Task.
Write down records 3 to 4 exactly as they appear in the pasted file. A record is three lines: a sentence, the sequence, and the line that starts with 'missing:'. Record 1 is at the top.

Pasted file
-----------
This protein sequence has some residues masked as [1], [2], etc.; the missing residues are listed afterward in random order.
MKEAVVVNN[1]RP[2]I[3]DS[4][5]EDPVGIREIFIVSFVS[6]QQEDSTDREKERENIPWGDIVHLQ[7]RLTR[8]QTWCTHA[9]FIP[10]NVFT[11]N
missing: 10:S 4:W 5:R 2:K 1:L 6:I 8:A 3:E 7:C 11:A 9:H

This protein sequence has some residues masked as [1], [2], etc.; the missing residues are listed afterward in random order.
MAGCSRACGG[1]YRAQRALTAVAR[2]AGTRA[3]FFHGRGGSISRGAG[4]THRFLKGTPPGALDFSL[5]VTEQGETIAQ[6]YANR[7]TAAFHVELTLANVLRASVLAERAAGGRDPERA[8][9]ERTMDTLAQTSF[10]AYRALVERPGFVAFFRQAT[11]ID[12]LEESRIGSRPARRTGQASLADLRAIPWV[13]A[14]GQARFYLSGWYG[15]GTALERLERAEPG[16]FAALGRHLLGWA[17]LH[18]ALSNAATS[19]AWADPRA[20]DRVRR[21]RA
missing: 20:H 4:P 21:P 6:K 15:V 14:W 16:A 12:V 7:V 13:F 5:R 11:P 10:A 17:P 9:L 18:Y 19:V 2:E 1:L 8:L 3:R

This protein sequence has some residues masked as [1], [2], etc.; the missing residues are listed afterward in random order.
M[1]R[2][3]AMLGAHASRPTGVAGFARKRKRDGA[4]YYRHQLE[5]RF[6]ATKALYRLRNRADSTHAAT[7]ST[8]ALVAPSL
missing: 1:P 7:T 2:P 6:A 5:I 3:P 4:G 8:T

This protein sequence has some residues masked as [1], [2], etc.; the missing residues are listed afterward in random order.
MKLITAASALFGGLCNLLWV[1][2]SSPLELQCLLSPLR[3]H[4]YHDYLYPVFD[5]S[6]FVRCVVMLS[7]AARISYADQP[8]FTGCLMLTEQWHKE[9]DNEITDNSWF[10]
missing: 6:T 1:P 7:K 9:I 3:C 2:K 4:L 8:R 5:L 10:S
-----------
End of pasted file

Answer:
This protein sequence has some residues masked as [1], [2], etc.; the missing residues are listed afterward in random order.
M[1]R[2][3]AMLGAHASRPTGVAGFARKRKRDGA[4]YYRHQLE[5]RF[6]ATKALYRLRNRADSTHAAT[7]ST[8]ALVAPSL
missing: 1:P 7:T 2:P 6:A 5:I 3:P 4:G 8:T

This protein sequence has some residues masked as [1], [2], etc.; the missing residues are listed afterward in random order.
MKLITAASALFGGLCNLLWV[1][2]SSPLELQCLLSPLR[3]H[4]YHDYLYPVFD[5]S[6]FVRCVVMLS[7]AARISYADQP[8]FTGCLMLTEQWHKE[9]DNEITDNSWF[10]
missing: 6:T 1:P 7:K 9:I 3:C 2:K 4:L 8:R 5:L 10:S